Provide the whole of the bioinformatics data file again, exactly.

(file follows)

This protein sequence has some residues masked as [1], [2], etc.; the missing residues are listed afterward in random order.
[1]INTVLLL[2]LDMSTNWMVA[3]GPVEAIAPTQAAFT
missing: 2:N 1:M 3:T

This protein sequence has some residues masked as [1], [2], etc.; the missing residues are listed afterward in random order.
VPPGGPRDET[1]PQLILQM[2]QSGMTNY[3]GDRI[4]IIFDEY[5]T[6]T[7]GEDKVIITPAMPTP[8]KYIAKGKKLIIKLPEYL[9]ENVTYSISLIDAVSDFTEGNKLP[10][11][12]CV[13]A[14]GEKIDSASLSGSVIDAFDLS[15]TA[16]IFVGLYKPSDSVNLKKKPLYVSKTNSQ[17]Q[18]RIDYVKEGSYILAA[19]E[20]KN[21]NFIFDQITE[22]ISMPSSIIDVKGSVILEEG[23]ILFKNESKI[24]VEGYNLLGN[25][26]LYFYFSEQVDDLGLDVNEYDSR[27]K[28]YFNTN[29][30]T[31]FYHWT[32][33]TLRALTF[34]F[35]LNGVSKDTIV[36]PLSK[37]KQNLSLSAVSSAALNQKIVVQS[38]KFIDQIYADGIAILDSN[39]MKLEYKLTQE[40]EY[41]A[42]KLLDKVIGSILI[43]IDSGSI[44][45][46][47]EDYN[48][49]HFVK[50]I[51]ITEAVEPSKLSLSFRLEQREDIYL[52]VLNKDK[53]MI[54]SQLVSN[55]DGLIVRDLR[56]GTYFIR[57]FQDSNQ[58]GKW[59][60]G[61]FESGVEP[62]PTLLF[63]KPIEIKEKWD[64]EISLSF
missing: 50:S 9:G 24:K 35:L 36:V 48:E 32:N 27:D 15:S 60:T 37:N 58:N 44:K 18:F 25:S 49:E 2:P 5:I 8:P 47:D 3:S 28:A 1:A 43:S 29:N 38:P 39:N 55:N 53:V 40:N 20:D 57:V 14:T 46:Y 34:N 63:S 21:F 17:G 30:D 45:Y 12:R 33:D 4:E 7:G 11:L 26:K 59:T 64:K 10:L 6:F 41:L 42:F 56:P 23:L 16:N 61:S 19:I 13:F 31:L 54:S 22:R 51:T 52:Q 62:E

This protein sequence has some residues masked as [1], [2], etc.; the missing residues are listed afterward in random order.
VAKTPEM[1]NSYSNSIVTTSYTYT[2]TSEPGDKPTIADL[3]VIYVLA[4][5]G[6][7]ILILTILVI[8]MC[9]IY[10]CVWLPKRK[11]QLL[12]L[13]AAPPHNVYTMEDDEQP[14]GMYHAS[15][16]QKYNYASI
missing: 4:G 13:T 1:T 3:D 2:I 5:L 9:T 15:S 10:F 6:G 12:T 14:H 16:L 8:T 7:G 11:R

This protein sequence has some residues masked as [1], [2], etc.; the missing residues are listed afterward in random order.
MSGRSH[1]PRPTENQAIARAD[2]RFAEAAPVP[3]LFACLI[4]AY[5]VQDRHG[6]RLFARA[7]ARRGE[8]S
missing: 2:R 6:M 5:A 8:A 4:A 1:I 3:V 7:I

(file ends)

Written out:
This protein sequence has some residues masked as [1], [2], etc.; the missing residues are listed afterward in random order.
[1]INTVLLL[2]LDMSTNWMVA[3]GPVEAIAPTQAAFT
missing: 2:N 1:M 3:T

This protein sequence has some residues masked as [1], [2], etc.; the missing residues are listed afterward in random order.
VPPGGPRDET[1]PQLILQM[2]QSGMTNY[3]GDRI[4]IIFDEY[5]T[6]T[7]GEDKVIITPAMPTP[8]KYIAKGKKLIIKLPEYL[9]ENVTYSISLIDAVSDFTEGNKLP[10][11][12]CV[13]A[14]GEKIDSASLSGSVIDAFDLS[15]TA[16]IFVGLYKPSDSVNLKKKPLYVSKTNSQ[17]Q[18]RIDYVKEGSYILAA[19]E[20]KN[21]NFIFDQITE[22]ISMPSSIIDVKGSVILEEG[23]ILFKNESKI[24]VEGYNLLGN[25][26]LYFYFSEQVDDLGLDVNEYDSR[27]K[28]YFNTN[29][30]T[31]FYHWT[32][33]TLRALTF[34]F[35]LNGVSKDTIV[36]PLSK[37]KQNLSLSAVSSAALNQKIVVQS[38]KFIDQIYADGIAILDSN[39]MKLEYKLTQE[40]EY[41]A[42]KLLDKVIGSILI[43]IDSGSI[44][45][46][47]EDYN[48][49]HFVK[50]I[51]ITEAVEPSKLSLSFRLEQREDIYL[52]VLNKDK[53]MI[54]SQLVSN[55]DGLIVRDLR[56]GTYFIR[57]FQDSNQ[58]GKW[59][60]G[61]FESGVEP[62]PTLLF[63]KPIEIKEKWD[64]EISLSF
missing: 50:S 9:G 24:K 35:L 36:V 48:E 32:N 27:D 15:S 60:T 37:N 58:N 44:K 18:F 25:S 49:E 2:P 5:I 8:P 47:D 3:S 28:A 1:A 43:S 29:N 38:P 39:N 55:N 53:V 40:N 20:D 57:V 14:T 46:Y 34:N 63:S 21:F 17:G 30:D 45:Y 12:R 33:D 4:E 7:G 11:L 26:K 59:T 64:K 10:L 6:F 41:L 42:F 56:P 23:L 16:N 61:S 19:I 13:F 31:L 54:S 22:R 51:T 52:Q 62:E

This protein sequence has some residues masked as [1], [2], etc.; the missing residues are listed afterward in random order.
VAKTPEM[1]NSYSNSIVTTSYTYT[2]TSEPGDKPTIADL[3]VIYVLA[4][5]G[6][7]ILILTILVI[8]MC[9]IY[10]CVWLPKRK[11]QLL[12]L[13]AAPPHNVYTMEDDEQP[14]GMYHAS[15][16]QKYNYASI
missing: 4:G 13:T 1:T 3:D 2:I 5:L 9:T 15:S 10:F 6:G 12:T 14:H 16:L 8:T 7:G 11:R

This protein sequence has some residues masked as [1], [2], etc.; the missing residues are listed afterward in random order.
MSGRSH[1]PRPTENQAIARAD[2]RFAEAAPVP[3]LFACLI[4]AY[5]VQDRHG[6]RLFARA[7]ARRGE[8]S
missing: 2:R 6:M 5:A 8:A 4:A 1:I 3:V 7:I